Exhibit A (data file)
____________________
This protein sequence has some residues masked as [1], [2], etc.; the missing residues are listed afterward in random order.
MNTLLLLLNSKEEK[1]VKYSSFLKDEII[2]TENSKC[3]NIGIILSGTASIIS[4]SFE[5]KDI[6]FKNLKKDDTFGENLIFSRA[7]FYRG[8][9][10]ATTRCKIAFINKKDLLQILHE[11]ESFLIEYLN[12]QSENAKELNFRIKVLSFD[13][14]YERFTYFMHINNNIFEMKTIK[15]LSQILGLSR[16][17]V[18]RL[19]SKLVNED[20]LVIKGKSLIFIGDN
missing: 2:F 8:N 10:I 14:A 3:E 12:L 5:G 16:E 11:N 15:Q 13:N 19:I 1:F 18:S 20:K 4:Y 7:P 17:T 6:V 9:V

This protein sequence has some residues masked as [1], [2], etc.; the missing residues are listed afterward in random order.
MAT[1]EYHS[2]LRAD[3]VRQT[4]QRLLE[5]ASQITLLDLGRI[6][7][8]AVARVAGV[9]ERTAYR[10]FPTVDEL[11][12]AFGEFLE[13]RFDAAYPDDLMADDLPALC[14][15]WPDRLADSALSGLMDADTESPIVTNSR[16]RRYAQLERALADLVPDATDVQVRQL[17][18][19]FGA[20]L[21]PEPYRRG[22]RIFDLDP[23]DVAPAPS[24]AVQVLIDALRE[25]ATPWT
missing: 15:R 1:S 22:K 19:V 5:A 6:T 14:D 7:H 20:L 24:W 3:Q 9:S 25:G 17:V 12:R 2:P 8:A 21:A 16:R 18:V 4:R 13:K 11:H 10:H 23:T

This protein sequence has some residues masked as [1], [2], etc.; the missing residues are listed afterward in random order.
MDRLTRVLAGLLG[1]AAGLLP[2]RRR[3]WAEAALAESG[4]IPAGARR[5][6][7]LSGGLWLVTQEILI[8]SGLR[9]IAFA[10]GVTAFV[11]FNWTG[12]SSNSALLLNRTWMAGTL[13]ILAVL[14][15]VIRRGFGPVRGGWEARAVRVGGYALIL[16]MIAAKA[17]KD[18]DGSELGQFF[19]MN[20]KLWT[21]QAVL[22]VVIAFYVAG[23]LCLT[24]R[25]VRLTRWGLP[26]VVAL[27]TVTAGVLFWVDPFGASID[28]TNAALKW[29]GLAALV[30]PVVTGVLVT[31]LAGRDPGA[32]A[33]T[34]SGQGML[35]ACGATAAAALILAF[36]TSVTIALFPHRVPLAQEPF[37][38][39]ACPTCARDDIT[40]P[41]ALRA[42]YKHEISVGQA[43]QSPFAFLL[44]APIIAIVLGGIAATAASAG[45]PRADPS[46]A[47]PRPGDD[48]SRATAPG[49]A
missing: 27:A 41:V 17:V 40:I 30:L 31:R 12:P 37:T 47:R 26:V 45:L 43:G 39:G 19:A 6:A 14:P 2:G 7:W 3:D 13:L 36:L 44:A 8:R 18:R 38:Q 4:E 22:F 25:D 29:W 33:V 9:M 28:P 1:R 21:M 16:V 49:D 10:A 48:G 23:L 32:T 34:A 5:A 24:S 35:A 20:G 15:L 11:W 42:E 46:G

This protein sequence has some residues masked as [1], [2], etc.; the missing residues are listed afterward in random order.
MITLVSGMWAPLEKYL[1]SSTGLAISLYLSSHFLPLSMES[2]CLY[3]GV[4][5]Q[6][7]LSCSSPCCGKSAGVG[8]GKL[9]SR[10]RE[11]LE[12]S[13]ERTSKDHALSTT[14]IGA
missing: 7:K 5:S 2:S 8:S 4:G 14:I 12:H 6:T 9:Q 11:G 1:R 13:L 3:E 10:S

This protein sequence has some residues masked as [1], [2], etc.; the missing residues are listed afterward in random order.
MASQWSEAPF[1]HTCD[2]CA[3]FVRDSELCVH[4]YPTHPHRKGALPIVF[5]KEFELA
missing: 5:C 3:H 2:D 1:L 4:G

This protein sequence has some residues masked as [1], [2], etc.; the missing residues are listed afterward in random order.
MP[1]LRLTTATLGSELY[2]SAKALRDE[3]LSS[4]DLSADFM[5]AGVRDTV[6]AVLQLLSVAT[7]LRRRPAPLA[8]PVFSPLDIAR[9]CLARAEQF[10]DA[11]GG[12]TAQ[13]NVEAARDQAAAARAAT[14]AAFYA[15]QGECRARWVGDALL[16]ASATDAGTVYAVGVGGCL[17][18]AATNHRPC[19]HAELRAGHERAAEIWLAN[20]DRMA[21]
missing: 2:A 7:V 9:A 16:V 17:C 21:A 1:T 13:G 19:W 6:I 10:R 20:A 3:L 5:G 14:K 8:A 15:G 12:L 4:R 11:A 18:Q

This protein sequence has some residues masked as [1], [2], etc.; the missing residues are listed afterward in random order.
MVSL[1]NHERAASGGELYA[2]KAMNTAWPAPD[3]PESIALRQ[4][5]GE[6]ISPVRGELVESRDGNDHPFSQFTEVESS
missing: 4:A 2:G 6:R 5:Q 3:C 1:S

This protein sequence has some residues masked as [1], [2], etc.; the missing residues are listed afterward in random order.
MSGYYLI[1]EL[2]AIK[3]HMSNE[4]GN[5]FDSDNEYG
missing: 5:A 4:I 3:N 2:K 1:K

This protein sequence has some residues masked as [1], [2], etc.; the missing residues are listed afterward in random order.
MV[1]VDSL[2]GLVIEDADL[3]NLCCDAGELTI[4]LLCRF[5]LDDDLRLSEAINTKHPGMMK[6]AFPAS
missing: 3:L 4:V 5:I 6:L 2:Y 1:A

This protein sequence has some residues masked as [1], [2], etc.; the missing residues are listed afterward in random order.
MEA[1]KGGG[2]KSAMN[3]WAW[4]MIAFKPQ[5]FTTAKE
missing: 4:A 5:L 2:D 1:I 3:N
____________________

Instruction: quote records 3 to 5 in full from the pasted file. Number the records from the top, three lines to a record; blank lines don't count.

This protein sequence has some residues masked as [1], [2], etc.; the missing residues are listed afterward in random order.
MDRLTRVLAGLLG[1]AAGLLP[2]RRR[3]WAEAALAESG[4]IPAGARR[5][6][7]LSGGLWLVTQEILI[8]SGLR[9]IAFA[10]GVTAFV[11]FNWTG[12]SSNSALLLNRTWMAGTL[13]ILAVL[14][15]VIRRGFGPVRGGWEARAVRVGGYALIL[16]MIAAKA[17]KD[18]DGSELGQFF[19]MN[20]KLWT[21]QAVL[22]VVIAFYVAG[23]LCLT[24]R[25]VRLTRWGLP[26]VVAL[27]TVTAGVLFWVDPFGASID[28]TNAALKW[29]GLAALV[30]PVVTGVLVT[31]LAGRDPGA[32]A[33]T[34]SGQGML[35]ACGATAAAALILAF[36]TSVTIALFPHRVPLAQEPF[37][38][39]ACPTCARDDIT[40]P[41]ALRA[42]YKHEISVGQA[43]QSPFAFLL[44]APIIAIVLGGIAATAASAG[45]PRADPS[46]A[47]PRPGDD[48]SRATAPG[49]A
missing: 27:A 41:V 17:V 40:I 30:L 31:R 12:P 37:T 47:R 26:V 45:L 43:G 39:G 19:A 6:A 14:P 2:G 7:W 3:D 13:L 36:L 44:A 8:R 18:R 38:Q 4:E 22:F 25:D 29:W 33:V 9:M 28:P 1:R 21:M 16:V 49:D 10:A 48:G 23:L 32:T 34:A 5:A 24:S 35:A 20:G 15:L 11:W 42:E 46:G

This protein sequence has some residues masked as [1], [2], etc.; the missing residues are listed afterward in random order.
MITLVSGMWAPLEKYL[1]SSTGLAISLYLSSHFLPLSMES[2]CLY[3]GV[4][5]Q[6][7]LSCSSPCCGKSAGVG[8]GKL[9]SR[10]RE[11]LE[12]S[13]ERTSKDHALSTT[14]IGA
missing: 7:K 5:S 2:S 8:S 4:G 14:I 12:H 6:T 9:Q 11:G 1:R 13:L 3:E 10:S

This protein sequence has some residues masked as [1], [2], etc.; the missing residues are listed afterward in random order.
MASQWSEAPF[1]HTCD[2]CA[3]FVRDSELCVH[4]YPTHPHRKGALPIVF[5]KEFELA
missing: 5:C 3:H 2:D 1:L 4:G